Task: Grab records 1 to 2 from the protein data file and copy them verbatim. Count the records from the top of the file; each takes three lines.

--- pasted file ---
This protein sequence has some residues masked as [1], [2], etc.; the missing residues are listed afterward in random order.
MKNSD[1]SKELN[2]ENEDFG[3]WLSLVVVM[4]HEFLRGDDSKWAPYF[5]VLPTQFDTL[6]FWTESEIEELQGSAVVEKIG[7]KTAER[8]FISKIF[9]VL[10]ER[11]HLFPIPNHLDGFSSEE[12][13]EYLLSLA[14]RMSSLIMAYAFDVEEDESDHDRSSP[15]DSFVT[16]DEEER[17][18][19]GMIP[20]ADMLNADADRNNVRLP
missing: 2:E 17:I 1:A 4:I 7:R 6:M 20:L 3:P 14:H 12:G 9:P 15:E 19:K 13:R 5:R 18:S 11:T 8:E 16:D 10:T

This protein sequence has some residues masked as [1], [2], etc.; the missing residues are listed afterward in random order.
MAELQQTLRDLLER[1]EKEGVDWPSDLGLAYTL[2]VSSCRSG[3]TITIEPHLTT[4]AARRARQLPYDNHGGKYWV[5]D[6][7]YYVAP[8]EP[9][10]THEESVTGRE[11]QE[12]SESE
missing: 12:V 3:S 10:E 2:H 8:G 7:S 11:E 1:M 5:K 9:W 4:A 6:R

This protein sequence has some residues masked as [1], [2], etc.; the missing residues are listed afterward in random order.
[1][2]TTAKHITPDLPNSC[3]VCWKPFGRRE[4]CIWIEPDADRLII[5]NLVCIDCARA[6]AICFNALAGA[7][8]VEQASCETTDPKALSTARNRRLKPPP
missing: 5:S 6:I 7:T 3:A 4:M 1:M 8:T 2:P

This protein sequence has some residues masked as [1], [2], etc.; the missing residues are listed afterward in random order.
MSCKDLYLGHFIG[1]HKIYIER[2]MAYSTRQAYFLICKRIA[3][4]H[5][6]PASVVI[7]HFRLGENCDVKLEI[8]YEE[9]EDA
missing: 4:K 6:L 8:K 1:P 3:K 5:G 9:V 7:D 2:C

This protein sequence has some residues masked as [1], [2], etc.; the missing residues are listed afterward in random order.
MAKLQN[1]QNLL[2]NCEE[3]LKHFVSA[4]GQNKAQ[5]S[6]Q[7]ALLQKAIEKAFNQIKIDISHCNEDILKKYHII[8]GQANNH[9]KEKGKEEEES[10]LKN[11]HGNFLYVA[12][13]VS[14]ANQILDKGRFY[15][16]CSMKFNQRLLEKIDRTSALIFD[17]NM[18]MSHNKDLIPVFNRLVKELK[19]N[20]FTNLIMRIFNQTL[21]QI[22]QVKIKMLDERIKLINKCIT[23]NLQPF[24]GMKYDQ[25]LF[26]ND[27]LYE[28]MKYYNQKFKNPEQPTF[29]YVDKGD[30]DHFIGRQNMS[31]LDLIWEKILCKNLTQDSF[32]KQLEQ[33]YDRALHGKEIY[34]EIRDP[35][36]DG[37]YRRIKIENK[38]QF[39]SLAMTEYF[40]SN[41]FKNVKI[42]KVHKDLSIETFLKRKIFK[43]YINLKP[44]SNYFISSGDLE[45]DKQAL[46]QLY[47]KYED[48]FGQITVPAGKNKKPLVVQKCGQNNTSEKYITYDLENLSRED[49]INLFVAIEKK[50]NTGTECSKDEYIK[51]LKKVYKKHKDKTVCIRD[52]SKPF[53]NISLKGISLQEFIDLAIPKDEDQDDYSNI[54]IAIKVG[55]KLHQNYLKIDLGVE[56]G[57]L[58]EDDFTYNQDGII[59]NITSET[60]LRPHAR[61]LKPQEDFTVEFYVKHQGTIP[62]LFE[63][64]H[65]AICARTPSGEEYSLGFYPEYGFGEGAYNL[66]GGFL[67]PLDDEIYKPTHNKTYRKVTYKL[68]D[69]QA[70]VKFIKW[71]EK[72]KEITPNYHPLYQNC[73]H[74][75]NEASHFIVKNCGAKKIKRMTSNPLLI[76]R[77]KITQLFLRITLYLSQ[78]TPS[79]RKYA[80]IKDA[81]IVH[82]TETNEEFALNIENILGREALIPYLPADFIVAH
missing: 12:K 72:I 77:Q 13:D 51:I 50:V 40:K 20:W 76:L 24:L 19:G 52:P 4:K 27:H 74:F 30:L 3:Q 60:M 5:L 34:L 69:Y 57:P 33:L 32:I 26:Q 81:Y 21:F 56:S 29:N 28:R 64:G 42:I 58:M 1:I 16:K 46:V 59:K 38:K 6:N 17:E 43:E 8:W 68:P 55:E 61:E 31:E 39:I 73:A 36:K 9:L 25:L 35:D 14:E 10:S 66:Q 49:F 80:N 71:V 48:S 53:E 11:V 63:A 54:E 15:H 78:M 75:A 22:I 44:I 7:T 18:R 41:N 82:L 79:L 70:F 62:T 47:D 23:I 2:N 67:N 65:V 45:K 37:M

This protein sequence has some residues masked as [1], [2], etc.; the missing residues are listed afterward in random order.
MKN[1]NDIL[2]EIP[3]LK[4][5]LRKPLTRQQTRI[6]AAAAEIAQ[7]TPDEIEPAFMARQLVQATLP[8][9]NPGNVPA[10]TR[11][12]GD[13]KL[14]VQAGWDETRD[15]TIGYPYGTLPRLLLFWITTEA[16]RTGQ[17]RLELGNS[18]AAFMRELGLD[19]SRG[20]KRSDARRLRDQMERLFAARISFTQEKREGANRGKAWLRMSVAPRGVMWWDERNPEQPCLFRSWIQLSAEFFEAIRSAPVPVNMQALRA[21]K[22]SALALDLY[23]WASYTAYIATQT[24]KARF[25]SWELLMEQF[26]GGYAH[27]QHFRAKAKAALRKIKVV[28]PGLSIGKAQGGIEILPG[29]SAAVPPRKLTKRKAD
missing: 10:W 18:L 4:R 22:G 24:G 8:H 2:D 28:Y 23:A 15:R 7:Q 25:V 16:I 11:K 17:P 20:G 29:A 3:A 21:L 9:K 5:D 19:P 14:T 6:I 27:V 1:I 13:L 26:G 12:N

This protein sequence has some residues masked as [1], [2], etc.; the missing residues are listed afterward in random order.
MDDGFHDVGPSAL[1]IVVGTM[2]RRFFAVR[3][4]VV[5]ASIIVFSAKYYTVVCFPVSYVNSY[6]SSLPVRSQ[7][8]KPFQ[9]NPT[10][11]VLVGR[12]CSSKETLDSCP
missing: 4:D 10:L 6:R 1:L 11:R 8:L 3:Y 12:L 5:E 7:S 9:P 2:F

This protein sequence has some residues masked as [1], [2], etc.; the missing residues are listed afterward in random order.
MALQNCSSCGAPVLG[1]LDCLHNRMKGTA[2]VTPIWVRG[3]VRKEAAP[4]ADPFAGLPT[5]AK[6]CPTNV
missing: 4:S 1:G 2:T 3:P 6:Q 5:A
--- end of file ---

This protein sequence has some residues masked as [1], [2], etc.; the missing residues are listed afterward in random order.
MKNSD[1]SKELN[2]ENEDFG[3]WLSLVVVM[4]HEFLRGDDSKWAPYF[5]VLPTQFDTL[6]FWTESEIEELQGSAVVEKIG[7]KTAER[8]FISKIF[9]VL[10]ER[11]HLFPIPNHLDGFSSEE[12][13]EYLLSLA[14]RMSSLIMAYAFDVEEDESDHDRSSP[15]DSFVT[16]DEEER[17][18][19]GMIP[20]ADMLNADADRNNVRLP
missing: 2:E 17:I 1:A 4:I 7:R 6:M 20:L 3:P 14:H 12:G 9:P 15:E 19:K 13:R 5:R 18:S 11:T 8:E 16:D 10:T

This protein sequence has some residues masked as [1], [2], etc.; the missing residues are listed afterward in random order.
MAELQQTLRDLLER[1]EKEGVDWPSDLGLAYTL[2]VSSCRSG[3]TITIEPHLTT[4]AARRARQLPYDNHGGKYWV[5]D[6][7]YYVAP[8]EP[9][10]THEESVTGRE[11]QE[12]SESE
missing: 12:V 3:S 10:E 2:H 8:G 7:S 11:E 1:M 5:K 9:W 4:A 6:R